24th – 30th July
Research Highlights a Possible Novel Pathway to Treat PTSD
Researchers from the VA National Centre for PTSD (NCPTSD), National PTSD Brain Bank and Yale University have collaborated on a study that has analysed molecular changes in post-mortem brains of individuals who had suffered from PTSD. Since there are currently limited pharmacotherapies for PTSD, the identification of molecular abnormalities in PTSD can provide an important platform for future developments. Glutamate, an essential chemical messenger in the brain, has previously been implicated in PTSD pathophysiology. It is important that a balance of glutamatergic activity is maintained for correct neural functioning. Results of the study demonstrated abnormal changes to glutamate signalling; more specifically brain scans revealed increased levels of a protein involved in the glutamatergic system, called metabotropic glutamate receptor-5 (mGluR5). MGluR5 is a receptor that, when activated by glutamate, produces a cascade of responses many of which may be crucial in the abnormalities contributing to PTSD. The finding that mGluR5 is upregulated in PTSD brains provides a specific mechanism by which pharmaceuticals can target the neural imbalances evident in the disorder. By lowering the level of mGluR5 this will theoretically help reduce PTSD symptomology. More research will be essential in following up whether mGluR5 could be an important target for effective treatment of PTSD.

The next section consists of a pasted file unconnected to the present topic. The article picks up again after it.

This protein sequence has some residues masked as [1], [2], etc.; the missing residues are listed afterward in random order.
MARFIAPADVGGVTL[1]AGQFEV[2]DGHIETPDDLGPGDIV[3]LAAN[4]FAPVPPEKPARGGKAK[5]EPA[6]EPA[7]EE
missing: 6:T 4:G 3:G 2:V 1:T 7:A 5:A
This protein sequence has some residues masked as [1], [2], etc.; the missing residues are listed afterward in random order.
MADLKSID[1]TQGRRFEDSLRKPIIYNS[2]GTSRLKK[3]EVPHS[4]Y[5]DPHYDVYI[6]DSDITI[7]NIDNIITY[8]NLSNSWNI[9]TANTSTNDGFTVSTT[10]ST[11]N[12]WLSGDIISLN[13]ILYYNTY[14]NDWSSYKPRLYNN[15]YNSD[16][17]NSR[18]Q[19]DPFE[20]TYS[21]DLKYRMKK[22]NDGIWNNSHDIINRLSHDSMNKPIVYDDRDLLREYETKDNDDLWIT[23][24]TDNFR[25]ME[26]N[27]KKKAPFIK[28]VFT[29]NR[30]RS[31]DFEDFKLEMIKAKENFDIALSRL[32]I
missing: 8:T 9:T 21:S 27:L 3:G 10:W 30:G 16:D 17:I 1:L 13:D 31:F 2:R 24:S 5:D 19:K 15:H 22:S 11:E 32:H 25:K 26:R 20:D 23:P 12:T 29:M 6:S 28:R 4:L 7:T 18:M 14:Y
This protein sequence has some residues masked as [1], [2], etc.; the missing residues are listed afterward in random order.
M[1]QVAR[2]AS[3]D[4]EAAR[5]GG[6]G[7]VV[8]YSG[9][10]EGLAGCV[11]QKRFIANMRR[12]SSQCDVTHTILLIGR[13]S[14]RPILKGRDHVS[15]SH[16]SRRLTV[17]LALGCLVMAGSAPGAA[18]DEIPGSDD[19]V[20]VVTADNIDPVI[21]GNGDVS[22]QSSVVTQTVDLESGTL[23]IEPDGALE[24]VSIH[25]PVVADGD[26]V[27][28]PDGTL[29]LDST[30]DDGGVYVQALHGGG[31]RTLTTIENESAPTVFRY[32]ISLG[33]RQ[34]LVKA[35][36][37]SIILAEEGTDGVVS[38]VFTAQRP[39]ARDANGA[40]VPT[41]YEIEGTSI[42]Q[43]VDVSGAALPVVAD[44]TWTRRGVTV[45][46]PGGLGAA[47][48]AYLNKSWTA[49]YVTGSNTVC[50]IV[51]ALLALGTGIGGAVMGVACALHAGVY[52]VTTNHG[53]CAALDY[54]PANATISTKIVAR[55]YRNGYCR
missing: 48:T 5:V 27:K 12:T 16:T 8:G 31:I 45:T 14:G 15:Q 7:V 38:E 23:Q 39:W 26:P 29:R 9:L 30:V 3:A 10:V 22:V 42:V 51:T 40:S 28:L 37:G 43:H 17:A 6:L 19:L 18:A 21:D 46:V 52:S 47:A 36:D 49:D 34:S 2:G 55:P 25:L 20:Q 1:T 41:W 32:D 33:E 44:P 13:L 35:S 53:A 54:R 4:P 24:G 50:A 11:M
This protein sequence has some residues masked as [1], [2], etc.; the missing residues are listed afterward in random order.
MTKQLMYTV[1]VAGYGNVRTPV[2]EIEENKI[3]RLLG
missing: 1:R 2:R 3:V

The report can be accessed here.
17th – 23rd July
Alcohol Use in UK Armed Forces
UK military personnel have a higher level of alcohol misuse to the general public. This has previously been attributable to factors such as mental health, childhood adversity and deployment. Researchers at King’s College University investigated the long-term alcohol consumption in a UK military population and determined whether drinking behaviour was associated with mental health, deployment and/or childhood adversity. The results of the study showed that those individuals who were classified as heavy drinkers (comprising a fifth of all participants) were more likely to have been deployed to Iraq than the other groups (abstainers, low-level drinkers, decreasing drinkers and average drinkers). They also found that the abstainers and heavy drinkers were the individuals most likely to report symptoms of posttraumatic stress disorder (PTSD). Across the eight-year study, drinking patterns tended to remain consistent, indicating that there is a need to provide programmes that intervene with heavy drinkers in order to encourage a healthier lifestyle.